With all the rain Jamaica is experiencing, let us be more conscious of how we dispose our waste so our drainage system doesn’t become blocked up with debris, especially debris that is not biodegradable.
For instance, Plastic is not biodegradable and one of the easier ways to ensure that there is no blockage of our drains is to use less plastic.
Here are Ways You Can Use Less Plastic:
By: Gabrielle Burgess
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The International Coastal Cleanup Day seemed to be a success islandwide last Saturday with over 100 sites.
Suga helped the Jamaica Environment Trust (JET) behind the scenes at the popular, Fort Rocky site that had thousands of Cleanup volunteers. After observing the results each year, I was happy to see that the garbage, especially plastics collected was significantly less than previous years.
JET’s ‘Nuh Dutty Up Jamaica’ campaign including its catchy jingle has been huge this year and it looks like it is slowly but surely having positive effects on our country and creating more awareness amongst our people.
After our Island’s Coastline was a huge focus, the Government looks like it will help to focus on the cleaning up of our Streets and Gullies moving forward.
The Government is considering putting low risk convicts to work to clean up our streets and gullies that have been filled with debris and of course special clothing should be bought for them.
Sadly, this motion may be in effect mainly as a result of a video that went viral on social media when we experienced the downpour the other day. Our streets and gullies have been screaming for attention for some time now. The video showed the flooding of the grounds of the Ministry of Agriculture and Fisheries, Fisheries Division on Marcus Garvey Drive in Kingston during the downpour as a result of the blocked drains in the area by garbage.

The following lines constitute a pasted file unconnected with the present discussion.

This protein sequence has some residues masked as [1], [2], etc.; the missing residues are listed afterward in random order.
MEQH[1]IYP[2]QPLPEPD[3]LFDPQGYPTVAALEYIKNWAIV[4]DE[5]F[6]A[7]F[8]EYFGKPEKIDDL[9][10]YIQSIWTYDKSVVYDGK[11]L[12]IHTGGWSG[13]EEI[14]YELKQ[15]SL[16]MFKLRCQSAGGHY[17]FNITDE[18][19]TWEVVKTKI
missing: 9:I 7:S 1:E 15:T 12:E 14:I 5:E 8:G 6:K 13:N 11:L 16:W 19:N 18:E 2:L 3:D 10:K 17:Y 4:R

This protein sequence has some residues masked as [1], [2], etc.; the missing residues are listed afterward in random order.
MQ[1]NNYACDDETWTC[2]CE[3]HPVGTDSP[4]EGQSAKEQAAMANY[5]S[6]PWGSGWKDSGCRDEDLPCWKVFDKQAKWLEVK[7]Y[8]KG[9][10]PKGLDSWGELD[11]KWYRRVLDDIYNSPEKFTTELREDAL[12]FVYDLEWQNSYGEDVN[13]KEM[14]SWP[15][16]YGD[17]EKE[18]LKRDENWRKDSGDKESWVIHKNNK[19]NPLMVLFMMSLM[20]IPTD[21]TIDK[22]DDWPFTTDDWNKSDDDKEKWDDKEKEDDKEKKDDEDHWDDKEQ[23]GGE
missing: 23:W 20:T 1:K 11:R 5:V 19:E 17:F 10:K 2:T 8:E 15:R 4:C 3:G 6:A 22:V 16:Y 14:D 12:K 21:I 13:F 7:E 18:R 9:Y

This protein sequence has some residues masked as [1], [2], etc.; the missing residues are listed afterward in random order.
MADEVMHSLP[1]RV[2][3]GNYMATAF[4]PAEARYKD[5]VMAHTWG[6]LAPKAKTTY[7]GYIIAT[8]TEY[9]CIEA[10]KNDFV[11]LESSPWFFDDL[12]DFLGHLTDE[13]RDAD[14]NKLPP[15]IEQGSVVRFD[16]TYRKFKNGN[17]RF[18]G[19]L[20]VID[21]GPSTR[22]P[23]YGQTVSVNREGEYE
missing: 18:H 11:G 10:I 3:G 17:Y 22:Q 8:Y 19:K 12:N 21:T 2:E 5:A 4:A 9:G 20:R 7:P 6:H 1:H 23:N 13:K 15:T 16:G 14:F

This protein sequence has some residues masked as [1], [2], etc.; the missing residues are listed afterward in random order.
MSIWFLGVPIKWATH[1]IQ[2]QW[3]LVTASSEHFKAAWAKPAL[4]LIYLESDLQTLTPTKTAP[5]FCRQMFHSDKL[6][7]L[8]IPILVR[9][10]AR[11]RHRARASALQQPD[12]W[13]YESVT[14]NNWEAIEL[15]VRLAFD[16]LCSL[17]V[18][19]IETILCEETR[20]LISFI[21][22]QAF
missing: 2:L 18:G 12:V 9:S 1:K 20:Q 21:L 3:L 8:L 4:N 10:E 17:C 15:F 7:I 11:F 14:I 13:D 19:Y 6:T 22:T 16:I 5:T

Fines may also be increased for littering in Public places under the law. Fines are currently set at $2000JMD for a littering offence.
Let us continue to help keep our Island clean. Do not Litter. Recycle or dispose of plastics in recycle bins. The list goes on.
If you would like more information on various efforts being made to clean up our environment or would like to be a JET volunteer and/or Donate and more, it is easy.
On Saturday, September 20th, the Jamaica Environment Trust (JET) had overseen over 100 cleanup sites island wide, including 10 underwater with the participation of 1000s of volunteers.
Gabby from SuGa volunteered by the entrance at the Palisadoes strip. Registration was smooth and very organised, since the majority of volunteers were pre-registered and already had armbands.
The garbage collected was significantly less this year compared to last year, which is a good indication that JET’s environmental workshops and various awareness programmes throughout the year are starting to pay off.
Kudos to JET, as well as the Urban Development Corporation (UDC) and the National Environment & Planning Agency (NEPA) who partnered together and organised a massive cleanup at Hellshire Bay Beach.